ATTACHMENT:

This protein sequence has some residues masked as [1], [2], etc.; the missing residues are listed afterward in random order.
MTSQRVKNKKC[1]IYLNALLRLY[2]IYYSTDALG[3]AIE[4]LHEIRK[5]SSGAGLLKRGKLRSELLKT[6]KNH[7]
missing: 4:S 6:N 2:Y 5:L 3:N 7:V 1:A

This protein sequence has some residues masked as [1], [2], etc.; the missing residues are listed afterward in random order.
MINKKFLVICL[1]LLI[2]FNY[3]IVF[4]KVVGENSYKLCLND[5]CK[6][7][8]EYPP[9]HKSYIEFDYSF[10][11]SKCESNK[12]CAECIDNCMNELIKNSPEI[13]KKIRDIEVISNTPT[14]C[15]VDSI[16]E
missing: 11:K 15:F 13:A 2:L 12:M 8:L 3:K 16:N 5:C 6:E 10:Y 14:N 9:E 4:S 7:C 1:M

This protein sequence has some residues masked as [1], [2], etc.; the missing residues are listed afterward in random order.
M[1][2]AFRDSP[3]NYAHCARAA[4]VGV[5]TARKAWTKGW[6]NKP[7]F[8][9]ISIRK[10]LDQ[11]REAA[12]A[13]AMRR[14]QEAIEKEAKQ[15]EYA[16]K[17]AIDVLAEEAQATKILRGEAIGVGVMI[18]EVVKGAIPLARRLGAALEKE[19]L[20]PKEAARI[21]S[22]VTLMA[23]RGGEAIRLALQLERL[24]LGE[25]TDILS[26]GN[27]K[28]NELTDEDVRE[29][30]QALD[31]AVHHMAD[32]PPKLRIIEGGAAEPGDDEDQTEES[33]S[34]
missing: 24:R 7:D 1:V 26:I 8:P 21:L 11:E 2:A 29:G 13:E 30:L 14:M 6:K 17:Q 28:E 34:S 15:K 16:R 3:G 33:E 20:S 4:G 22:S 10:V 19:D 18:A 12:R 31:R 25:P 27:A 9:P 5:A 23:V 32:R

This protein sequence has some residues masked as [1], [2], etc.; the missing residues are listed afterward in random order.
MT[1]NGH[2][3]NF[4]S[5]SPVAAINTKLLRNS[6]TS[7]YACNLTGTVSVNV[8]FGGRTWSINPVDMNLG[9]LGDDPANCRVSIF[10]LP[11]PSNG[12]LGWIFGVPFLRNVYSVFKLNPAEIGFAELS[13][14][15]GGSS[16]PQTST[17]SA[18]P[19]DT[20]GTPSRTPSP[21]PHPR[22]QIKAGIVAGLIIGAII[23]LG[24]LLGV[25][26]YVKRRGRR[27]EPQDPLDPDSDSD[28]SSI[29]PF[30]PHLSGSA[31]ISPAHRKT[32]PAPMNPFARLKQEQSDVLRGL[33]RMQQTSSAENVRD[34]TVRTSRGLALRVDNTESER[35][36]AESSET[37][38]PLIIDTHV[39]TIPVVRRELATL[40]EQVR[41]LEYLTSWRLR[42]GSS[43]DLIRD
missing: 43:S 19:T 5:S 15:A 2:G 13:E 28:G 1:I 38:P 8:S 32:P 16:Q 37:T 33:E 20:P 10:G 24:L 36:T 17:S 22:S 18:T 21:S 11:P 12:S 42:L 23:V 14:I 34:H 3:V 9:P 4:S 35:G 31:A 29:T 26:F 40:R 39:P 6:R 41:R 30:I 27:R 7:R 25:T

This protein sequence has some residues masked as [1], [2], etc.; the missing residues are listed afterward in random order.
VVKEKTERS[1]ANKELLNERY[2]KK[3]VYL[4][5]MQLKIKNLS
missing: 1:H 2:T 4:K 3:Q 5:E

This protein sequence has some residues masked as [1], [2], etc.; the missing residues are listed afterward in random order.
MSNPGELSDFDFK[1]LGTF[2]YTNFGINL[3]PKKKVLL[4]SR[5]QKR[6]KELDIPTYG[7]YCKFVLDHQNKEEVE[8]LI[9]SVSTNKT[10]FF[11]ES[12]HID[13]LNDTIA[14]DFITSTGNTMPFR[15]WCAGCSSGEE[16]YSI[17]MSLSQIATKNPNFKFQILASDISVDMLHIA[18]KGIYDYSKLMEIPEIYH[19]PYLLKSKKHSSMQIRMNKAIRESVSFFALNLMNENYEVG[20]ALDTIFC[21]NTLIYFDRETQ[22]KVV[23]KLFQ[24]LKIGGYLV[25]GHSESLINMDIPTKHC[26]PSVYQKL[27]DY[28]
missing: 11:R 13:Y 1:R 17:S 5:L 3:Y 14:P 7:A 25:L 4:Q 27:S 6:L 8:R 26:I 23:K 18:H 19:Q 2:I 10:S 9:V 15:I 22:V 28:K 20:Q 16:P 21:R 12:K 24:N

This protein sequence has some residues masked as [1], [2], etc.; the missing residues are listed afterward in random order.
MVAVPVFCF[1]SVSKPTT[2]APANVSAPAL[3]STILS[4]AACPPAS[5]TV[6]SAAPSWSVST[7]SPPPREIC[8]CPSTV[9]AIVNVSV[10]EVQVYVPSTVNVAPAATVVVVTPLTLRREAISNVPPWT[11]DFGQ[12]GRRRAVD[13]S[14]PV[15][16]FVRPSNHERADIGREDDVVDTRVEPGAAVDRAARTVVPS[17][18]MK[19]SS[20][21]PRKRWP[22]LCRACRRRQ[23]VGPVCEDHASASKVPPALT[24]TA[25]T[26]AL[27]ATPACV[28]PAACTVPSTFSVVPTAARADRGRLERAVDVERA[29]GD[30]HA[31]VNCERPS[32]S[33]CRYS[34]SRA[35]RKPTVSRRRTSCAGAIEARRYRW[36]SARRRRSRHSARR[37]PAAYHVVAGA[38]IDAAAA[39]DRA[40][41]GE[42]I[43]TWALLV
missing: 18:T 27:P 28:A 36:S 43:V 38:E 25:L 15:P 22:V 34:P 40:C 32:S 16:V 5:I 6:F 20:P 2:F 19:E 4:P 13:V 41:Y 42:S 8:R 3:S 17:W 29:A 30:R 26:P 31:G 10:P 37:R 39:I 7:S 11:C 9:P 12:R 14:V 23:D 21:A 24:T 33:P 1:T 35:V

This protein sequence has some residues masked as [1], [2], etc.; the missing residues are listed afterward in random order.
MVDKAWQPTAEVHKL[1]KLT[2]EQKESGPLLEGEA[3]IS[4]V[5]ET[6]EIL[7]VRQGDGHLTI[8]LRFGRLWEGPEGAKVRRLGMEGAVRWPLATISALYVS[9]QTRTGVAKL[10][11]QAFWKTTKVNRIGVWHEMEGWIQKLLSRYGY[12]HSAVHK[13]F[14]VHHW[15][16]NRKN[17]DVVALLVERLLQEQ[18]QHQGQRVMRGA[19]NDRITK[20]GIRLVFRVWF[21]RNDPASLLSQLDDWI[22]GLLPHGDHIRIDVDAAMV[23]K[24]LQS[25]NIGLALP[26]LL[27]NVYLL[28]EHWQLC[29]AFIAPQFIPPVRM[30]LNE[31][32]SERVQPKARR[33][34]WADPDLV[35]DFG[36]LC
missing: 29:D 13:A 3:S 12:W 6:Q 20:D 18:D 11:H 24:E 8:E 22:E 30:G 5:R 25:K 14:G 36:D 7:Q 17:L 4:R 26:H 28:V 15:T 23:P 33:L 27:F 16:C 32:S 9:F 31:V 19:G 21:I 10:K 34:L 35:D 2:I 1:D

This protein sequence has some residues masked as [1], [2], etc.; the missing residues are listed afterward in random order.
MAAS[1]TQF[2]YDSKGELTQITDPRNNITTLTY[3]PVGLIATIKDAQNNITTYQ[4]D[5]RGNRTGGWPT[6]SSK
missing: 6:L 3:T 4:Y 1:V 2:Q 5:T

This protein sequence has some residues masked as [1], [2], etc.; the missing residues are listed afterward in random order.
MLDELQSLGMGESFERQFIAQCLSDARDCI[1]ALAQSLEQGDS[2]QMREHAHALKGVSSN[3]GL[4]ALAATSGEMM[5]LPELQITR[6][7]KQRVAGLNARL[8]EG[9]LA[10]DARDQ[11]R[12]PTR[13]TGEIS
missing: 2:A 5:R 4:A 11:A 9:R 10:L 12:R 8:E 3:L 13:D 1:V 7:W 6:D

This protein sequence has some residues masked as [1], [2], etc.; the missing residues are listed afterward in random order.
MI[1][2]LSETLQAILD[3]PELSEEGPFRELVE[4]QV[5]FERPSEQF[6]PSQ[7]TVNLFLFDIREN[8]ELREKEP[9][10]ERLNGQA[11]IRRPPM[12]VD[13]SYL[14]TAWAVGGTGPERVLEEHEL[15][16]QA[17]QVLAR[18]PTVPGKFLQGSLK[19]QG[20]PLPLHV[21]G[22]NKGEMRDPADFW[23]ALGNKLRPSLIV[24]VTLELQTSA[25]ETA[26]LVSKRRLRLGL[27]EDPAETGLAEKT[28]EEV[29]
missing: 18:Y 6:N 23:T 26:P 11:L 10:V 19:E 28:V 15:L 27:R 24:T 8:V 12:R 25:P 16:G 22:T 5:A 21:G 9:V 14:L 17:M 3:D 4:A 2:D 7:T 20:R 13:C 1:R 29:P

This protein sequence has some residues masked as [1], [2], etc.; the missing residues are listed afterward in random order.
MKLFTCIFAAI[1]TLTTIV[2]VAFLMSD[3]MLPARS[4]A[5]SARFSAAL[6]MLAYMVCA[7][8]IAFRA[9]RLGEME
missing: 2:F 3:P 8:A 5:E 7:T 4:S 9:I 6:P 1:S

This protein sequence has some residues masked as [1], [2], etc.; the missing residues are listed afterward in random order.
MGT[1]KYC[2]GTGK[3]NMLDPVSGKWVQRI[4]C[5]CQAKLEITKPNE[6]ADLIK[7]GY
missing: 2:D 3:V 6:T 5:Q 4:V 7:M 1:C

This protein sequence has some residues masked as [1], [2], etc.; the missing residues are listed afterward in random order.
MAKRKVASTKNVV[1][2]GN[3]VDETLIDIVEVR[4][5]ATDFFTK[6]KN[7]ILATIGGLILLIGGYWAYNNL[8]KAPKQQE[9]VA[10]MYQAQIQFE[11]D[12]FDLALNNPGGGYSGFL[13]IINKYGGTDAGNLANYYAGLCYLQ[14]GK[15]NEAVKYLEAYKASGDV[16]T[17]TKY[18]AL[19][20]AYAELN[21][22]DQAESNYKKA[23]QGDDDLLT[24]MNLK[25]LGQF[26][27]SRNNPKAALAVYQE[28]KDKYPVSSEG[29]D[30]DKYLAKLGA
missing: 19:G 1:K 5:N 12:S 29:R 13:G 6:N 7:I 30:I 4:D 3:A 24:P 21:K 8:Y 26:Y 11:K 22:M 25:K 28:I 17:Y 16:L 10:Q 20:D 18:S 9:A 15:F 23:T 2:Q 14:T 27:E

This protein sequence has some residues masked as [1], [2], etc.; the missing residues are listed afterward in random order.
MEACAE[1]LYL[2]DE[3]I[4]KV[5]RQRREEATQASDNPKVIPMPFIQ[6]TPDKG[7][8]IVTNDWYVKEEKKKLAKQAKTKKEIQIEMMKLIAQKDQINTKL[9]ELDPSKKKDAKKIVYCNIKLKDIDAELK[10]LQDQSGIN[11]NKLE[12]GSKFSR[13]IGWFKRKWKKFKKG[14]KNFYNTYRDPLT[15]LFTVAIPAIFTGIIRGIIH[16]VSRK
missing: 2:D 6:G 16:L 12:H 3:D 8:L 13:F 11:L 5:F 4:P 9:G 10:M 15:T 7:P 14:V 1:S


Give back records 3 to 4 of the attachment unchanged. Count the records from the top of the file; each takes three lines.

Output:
This protein sequence has some residues masked as [1], [2], etc.; the missing residues are listed afterward in random order.
M[1][2]AFRDSP[3]NYAHCARAA[4]VGV[5]TARKAWTKGW[6]NKP[7]F[8][9]ISIRK[10]LDQ[11]REAA[12]A[13]AMRR[14]QEAIEKEAKQ[15]EYA[16]K[17]AIDVLAEEAQATKILRGEAIGVGVMI[18]EVVKGAIPLARRLGAALEKE[19]L[20]PKEAARI[21]S[22]VTLMA[23]RGGEAIRLALQLERL[24]LGE[25]TDILS[26]GN[27]K[28]NELTDEDVRE[29][30]QALD[31]AVHHMAD[32]PPKLRIIEGGAAEPGDDEDQTEES[33]S[34]
missing: 24:R 7:D 1:V 26:I 8:P 21:L 11:E 2:A 29:G 13:E 30:L 14:M 6:K 17:Q 28:E 34:S 15:K 16:R 3:G 33:E 20:S 4:G 22:S 10:V 19:D 18:A 12:R 31:R 25:P 27:A 9:P 5:A 23:V 32:R

This protein sequence has some residues masked as [1], [2], etc.; the missing residues are listed afterward in random order.
MT[1]NGH[2][3]NF[4]S[5]SPVAAINTKLLRNS[6]TS[7]YACNLTGTVSVNV[8]FGGRTWSINPVDMNLG[9]LGDDPANCRVSIF[10]LP[11]PSNG[12]LGWIFGVPFLRNVYSVFKLNPAEIGFAELS[13][14][15]GGSS[16]PQTST[17]SA[18]P[19]DT[20]GTPSRTPSP[21]PHPR[22]QIKAGIVAGLIIGAII[23]LG[24]LLGV[25][26]YVKRRGRR[27]EPQDPLDPDSDSD[28]SSI[29]PF[30]PHLSGSA[31]ISPAHRKT[32]PAPMNPFARLKQEQSDVLRGL[33]RMQQTSSAENVRD[34]TVRTSRGLALRVDNTESER[35][36]AESSET[37][38]PLIIDTHV[39]TIPVVRRELATL[40]EQVR[41]LEYLTSWRLR[42]GSS[43]DLIRD
missing: 43:S 19:T 5:S 15:A 2:G 13:E 28:G 1:I 38:P 8:S 32:P 16:Q 37:T 33:E 20:P 10:G 24:L 36:T 17:S 22:S 18:T 21:S 11:P 12:S 42:L 23:V 14:I 34:H 3:V 9:P 4:S 35:G 31:A 29:T 26:F 40:R 39:P 6:R 41:R 30:I 27:R 7:R 25:T